Rufous Hummingbird

(Selasphorus Rufus)

Rufous Hummingbird Photography by Dan True
Rufous Hummingbird
Photography by Dan True


The Rufous Hummingbird is the second most common species observed in Ontario. At 9-10 cm (3.5-4 in) in length, it is slightly larger than the Ruby-throated and has a somewhat rounder appearance. Adult males can only be confused with the Allen's Hummingbird which is very similar in appearance. The adult male Rufous generally has a back that is entirely rufous in colour or has a small amount of green. Occasionally, the Rufous male will have a large amount of green on the back making it almost impossible to separate from Allen's without taking measurements and carefully examining specific feathers. Both Allen's and Rufous females and young can be difficult to separate from many other hummingbird species without examining them in hand during banding.

"Hannah" is the most well-known Rufous hummingbird to visit Ontario thanks to the generosity of her hosts in Niagara Falls, Art and Janice Haines. Several hundred birders had an opportunity to see this female rufous coming to their feeder in late 2004. Feeders were brought in at night and one was prevented from freezing with the use of a heat lamp. "Callie" treated visitors at the London home of Dale and Alice Kenzie in November and early December 2005. The homeowner kept the feeders scrupulously clean and changed them every 30-60 minutes during the coldest weather in December to prevent freezing. Cindy Cartwright was able to obtain a breast feather, which had frozen to the feeder while Callie was feeding, during a visit on December 9, 2005. The feather was delivered to the University of Guelph for DNA bar coding through the Bar Code of Life Project Callie was the first Rufous Hummingbird in Ontario to be identified by DNA testing from a single breast feather. The Hummingbirds Canada will continue to provide feathers to the Bar Code of Life Project.

The Rufous Hummingbird is a very hardy bird which breeds in British Columbia, western Alberta and the southern part of the Yukon Territory. It has been documented arriving on the most northern breeding grounds by the first of May each year but may arrive earlier. The Rufous Hummingbird also breeds along the southern coast of Alaska, Washington (state), and Oregon.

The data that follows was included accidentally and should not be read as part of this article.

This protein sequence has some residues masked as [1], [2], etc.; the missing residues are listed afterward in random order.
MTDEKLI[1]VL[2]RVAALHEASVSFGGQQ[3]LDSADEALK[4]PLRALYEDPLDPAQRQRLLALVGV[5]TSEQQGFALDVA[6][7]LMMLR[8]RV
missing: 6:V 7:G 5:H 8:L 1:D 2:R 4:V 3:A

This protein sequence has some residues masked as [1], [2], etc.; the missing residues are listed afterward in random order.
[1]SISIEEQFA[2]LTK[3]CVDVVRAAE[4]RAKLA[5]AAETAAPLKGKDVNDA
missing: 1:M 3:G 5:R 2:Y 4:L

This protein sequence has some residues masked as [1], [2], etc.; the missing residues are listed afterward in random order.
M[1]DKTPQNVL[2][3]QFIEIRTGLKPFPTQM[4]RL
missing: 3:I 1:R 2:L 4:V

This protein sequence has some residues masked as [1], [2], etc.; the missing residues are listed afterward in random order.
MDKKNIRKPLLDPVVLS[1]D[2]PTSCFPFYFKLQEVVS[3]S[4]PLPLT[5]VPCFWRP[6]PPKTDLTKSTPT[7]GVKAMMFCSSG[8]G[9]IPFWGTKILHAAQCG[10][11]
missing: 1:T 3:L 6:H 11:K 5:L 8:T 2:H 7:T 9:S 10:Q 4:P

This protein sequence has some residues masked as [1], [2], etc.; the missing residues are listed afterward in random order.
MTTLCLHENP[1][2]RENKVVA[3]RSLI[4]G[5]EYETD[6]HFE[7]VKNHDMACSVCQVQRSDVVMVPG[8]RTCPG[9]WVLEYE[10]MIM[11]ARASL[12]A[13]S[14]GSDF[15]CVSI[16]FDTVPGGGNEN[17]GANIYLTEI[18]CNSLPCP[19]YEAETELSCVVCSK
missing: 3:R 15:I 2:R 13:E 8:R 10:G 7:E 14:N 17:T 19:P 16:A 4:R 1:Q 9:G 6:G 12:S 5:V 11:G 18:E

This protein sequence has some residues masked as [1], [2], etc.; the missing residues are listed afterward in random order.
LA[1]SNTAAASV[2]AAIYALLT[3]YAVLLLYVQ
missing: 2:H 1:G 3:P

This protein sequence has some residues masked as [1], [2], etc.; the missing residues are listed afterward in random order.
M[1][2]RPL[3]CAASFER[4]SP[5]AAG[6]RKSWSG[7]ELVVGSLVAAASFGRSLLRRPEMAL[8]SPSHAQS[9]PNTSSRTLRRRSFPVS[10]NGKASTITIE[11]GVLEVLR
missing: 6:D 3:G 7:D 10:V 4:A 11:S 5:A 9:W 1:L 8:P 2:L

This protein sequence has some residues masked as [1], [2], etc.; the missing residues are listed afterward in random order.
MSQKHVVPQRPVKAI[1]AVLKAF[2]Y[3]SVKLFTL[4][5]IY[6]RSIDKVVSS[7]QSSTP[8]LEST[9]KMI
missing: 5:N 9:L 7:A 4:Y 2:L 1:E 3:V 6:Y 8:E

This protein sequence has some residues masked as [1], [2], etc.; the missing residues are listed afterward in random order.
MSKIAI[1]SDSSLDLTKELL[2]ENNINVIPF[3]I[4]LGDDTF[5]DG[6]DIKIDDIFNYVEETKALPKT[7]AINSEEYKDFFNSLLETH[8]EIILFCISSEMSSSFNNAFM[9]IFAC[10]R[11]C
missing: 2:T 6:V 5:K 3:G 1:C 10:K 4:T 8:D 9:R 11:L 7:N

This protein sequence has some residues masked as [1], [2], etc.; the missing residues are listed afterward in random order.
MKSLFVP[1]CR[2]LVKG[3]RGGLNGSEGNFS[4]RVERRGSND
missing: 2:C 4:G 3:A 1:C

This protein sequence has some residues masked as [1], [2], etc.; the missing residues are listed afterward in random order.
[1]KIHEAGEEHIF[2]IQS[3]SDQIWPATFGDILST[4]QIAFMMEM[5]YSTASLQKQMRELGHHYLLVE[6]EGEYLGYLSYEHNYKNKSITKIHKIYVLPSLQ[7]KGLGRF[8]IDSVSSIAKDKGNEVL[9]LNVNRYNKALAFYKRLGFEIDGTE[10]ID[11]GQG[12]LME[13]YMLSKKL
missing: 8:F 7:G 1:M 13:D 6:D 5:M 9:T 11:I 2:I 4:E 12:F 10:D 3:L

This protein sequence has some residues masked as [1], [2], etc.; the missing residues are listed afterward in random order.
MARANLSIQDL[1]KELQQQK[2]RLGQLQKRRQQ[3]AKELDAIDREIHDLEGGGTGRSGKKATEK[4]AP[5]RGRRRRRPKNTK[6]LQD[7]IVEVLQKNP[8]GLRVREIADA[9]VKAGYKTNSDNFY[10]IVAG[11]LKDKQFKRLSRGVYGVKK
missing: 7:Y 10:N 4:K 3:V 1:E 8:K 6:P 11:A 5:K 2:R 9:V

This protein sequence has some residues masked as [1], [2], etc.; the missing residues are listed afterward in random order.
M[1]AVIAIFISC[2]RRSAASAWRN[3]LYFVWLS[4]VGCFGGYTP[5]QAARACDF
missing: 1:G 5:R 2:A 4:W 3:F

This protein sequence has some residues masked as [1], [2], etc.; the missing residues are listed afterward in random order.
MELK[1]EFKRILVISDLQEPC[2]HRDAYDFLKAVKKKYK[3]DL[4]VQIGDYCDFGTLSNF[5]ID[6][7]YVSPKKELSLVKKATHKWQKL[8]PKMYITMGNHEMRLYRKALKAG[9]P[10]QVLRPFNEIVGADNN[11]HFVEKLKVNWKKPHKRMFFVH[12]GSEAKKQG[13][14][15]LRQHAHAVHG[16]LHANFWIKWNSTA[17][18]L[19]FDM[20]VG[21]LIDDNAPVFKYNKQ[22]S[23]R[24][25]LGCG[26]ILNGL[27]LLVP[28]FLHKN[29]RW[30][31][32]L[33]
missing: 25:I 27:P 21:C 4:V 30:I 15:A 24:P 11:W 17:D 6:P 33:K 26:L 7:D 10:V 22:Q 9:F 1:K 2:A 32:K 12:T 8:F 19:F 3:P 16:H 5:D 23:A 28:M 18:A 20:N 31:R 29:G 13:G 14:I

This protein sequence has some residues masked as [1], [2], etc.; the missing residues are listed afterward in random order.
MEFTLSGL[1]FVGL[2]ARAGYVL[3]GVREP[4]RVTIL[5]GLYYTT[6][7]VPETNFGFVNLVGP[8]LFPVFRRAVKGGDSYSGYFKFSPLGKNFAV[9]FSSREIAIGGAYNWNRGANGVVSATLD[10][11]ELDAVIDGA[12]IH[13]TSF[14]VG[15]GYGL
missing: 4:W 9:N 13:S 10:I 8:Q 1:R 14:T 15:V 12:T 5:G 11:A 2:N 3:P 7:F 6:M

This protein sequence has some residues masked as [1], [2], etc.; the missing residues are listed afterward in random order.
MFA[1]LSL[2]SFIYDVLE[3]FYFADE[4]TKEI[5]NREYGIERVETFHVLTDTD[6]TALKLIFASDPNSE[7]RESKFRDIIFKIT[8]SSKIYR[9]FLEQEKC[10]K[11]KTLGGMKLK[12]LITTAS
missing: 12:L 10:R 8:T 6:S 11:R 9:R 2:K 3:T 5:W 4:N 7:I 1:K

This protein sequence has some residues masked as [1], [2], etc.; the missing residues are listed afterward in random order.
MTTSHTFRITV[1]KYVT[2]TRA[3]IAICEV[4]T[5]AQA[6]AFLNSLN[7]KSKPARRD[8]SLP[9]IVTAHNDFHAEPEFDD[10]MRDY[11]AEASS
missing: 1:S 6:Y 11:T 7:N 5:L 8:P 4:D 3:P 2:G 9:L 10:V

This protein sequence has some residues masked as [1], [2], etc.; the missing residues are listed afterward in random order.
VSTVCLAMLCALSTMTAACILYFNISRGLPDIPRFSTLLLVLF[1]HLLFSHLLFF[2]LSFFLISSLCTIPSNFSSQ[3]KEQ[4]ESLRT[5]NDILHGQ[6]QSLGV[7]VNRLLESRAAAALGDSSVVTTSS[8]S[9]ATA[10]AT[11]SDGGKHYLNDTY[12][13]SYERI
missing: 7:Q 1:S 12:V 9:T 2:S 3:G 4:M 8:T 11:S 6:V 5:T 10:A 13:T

It is not unusual for temperatures to drop near or below zero at night in the northern-most areas during the nesting season. There have been anecdotal reports of Rufous females sitting on nests, dusted with snow in the far northern portions of their breeding range. The ability to tolerate much colder temperatures means that Rufous Hummingbirds visiting Ontario can stay later in the fall after the Ruby-throats have left for warmer areas. This is the time when they are most likely to be reported. One theory is that these birds move further south in timing with the winter solstice (Allen Chartier, pers. com).

These birds are not lost or doomed to die. Research in the United States has shown that many Rufous Hummingbirds migrate on a northwest to southeast pathway. Several have been recaptured further south, later in the wintering season. One Rufous Hummingbird, originally banded by Susan Campbell in North Carolina, was recaptured in Michigan the following fall, proving that these birds do survive.

It is believed that more Rufous Hummingbirds visit Ontario than are documented. Most are missed because hummingbirds move so quickly that it is difficult for most people to get a good look at key identification features. Many people don't look at hummingbirds very carefully because it is commonly believed that the Ruby-throated Hummingbird is the only species found east of the Mississippi River. One of the goals of the Hummingbirds Canada is to identify how many Rufous Hummingbirds visit Ontario each year. Another goal is to document all species of hummingbirds visiting Ontario.

Hummingbirds Canada should be notified at as soon as possible if a Rufous or other unusual hummingbird is observed.